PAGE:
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   Is XML dead already or what? Was: RE: What is XML for?

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  • From: David Megginson <david@megginson.com>
  • To: "XML Developers' List" <xml-dev@ic.ac.uk>
  • Date: Sat, 30 Jan 1999 06:55:33 -0500 (EST)

Ed Howland writes:

 > But what worries me is the long term performance objectives of our
 > product.  Since it is e-commerce, I think traffic will just
 > increase rapidly over time. I still haven't figured out the best
 > way to store our data in XML and do high-performance lookups on
 > it. I don't even know if I should have one massive file or split it
 > into logical groups of files and directories. Or store it in text
 > BLOBs in an RDBMS or use some kind of OODBMS based scheme.  There
 > is even some talk here of XML-like structured repositories.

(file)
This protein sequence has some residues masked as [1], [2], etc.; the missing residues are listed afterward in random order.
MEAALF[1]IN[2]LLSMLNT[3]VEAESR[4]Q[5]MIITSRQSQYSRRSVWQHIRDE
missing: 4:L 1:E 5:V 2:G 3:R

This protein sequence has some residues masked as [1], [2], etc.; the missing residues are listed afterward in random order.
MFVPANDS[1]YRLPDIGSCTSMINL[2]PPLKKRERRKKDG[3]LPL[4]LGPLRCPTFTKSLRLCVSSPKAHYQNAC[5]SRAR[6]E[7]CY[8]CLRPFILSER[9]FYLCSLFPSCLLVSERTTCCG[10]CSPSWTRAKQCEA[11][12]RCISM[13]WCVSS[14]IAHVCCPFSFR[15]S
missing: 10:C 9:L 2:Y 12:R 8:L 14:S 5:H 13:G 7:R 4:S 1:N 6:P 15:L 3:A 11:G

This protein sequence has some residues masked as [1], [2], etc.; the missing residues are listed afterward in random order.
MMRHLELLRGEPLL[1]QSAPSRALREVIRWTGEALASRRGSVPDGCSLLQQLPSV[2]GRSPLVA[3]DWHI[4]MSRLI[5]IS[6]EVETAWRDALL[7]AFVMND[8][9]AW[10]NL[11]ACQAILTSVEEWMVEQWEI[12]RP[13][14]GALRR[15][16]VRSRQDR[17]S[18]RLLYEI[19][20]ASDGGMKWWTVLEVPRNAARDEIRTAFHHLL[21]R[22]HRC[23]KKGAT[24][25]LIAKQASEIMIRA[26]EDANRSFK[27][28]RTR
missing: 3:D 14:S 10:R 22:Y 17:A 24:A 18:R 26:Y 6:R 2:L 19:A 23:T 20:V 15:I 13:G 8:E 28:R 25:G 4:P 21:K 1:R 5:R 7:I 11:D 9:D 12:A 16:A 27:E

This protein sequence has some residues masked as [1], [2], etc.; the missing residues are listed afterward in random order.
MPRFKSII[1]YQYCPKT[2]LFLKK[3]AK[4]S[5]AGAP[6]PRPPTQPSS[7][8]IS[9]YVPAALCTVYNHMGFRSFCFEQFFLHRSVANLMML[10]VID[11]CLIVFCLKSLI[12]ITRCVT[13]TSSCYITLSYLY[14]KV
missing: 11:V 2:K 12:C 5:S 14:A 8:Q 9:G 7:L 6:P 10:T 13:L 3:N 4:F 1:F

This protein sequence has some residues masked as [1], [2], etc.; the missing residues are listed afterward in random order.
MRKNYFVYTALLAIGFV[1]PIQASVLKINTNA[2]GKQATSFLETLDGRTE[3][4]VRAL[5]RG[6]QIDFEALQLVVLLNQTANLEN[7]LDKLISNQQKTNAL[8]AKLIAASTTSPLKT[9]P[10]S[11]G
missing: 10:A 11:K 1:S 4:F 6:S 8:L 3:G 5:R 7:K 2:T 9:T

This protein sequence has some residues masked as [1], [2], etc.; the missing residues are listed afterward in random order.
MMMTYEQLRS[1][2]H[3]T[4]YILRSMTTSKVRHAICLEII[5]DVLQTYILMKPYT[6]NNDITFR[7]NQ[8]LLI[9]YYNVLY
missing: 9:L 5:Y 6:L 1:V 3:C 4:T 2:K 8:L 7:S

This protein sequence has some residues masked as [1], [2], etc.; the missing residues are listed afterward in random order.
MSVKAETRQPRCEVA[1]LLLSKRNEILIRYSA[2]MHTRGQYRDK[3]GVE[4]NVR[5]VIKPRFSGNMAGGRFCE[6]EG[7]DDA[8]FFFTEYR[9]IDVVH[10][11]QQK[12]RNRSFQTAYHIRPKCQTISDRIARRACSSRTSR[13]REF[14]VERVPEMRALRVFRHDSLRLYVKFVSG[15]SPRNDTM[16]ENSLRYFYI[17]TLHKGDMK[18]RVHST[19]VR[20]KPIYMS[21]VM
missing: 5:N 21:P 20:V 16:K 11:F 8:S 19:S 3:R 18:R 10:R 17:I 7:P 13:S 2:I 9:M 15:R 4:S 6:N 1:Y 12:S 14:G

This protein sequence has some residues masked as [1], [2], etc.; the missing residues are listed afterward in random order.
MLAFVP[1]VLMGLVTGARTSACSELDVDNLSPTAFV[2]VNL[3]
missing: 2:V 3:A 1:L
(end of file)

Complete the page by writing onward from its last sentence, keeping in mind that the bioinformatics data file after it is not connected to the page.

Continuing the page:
Here's a freebie for you: e-commerce data is generally structured in
such a way that it's straight-forward to map it to relational database
tables (about the level of difficulty of mapping a typical object
model to relational database tables); in particular, truly mixed
content (elements and text at the same level) is rare for e-commerce,
except perhaps in product-description blurbs.  Implementing a tree in
a relational DB is annoying, but not excessively difficult;
implementing a full XML model in a relational DB is painful.

What we need the XML-like structured repositories for is document-like
information, like technical manuals, news stories, literature,
scientific papers, and other stuff that does *not* have a
straight-forward mapping to relational DB tables.  No one has a good,
scalable solution for this now.

In other words, concentrate on your XML exchange formats and use an
RDBMS on the backend (or, perhaps, an OODB if your traffic isn't too
high).  If there ever is an XML repository with such good performance
that you want to throw out Oracle or Sybase, then you can redo the
backend without causing incompatibilities the frontend.

All the best,


David Megginson                 david@megginson.com

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